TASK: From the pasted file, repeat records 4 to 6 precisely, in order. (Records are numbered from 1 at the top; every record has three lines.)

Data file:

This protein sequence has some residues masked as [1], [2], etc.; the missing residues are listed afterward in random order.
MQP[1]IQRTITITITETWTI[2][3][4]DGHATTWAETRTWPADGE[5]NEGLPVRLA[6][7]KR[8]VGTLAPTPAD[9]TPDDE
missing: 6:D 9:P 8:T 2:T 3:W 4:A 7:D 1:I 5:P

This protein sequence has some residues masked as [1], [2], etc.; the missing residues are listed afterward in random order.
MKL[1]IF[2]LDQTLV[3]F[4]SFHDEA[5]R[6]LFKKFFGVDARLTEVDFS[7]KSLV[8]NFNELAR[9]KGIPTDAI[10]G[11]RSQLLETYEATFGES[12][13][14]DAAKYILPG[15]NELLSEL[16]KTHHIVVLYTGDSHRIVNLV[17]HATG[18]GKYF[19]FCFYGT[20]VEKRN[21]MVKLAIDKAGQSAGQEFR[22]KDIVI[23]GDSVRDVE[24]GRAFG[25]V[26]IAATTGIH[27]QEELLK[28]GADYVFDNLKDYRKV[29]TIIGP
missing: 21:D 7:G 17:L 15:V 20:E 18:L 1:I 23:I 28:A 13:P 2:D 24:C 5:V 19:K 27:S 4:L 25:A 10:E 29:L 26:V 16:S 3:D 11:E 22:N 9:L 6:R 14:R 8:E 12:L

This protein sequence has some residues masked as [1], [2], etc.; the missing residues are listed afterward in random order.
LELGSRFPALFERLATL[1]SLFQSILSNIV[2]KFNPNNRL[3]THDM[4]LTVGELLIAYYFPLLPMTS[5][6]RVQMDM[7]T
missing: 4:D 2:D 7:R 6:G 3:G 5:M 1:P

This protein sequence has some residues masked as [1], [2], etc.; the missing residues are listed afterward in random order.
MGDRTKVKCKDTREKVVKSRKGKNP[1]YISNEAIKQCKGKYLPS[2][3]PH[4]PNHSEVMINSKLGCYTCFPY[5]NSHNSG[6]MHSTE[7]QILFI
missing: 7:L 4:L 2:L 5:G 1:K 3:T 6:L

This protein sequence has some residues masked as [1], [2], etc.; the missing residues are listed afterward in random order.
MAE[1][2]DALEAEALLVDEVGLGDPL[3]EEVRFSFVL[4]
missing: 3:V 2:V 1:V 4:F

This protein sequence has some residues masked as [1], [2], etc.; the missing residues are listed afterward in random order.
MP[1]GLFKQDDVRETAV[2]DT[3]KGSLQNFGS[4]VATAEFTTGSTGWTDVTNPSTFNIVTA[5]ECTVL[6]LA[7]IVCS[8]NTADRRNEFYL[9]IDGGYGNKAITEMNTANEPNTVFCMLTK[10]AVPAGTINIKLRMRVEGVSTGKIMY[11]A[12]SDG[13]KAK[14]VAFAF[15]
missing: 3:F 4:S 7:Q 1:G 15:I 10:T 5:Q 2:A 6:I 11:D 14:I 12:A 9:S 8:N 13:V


This protein sequence has some residues masked as [1], [2], etc.; the missing residues are listed afterward in random order.
MGDRTKVKCKDTREKVVKSRKGKNP[1]YISNEAIKQCKGKYLPS[2][3]PH[4]PNHSEVMINSKLGCYTCFPY[5]NSHNSG[6]MHSTE[7]QILFI
missing: 7:L 4:L 2:L 5:G 1:K 3:T 6:L

This protein sequence has some residues masked as [1], [2], etc.; the missing residues are listed afterward in random order.
MAE[1][2]DALEAEALLVDEVGLGDPL[3]EEVRFSFVL[4]
missing: 3:V 2:V 1:V 4:F

This protein sequence has some residues masked as [1], [2], etc.; the missing residues are listed afterward in random order.
MP[1]GLFKQDDVRETAV[2]DT[3]KGSLQNFGS[4]VATAEFTTGSTGWTDVTNPSTFNIVTA[5]ECTVL[6]LA[7]IVCS[8]NTADRRNEFYL[9]IDGGYGNKAITEMNTANEPNTVFCMLTK[10]AVPAGTINIKLRMRVEGVSTGKIMY[11]A[12]SDG[13]KAK[14]VAFAF[15]
missing: 3:F 4:S 7:Q 1:G 15:I 10:T 5:Q 2:A 6:I 11:D 14:I 12:A 9:S 8:N 13:V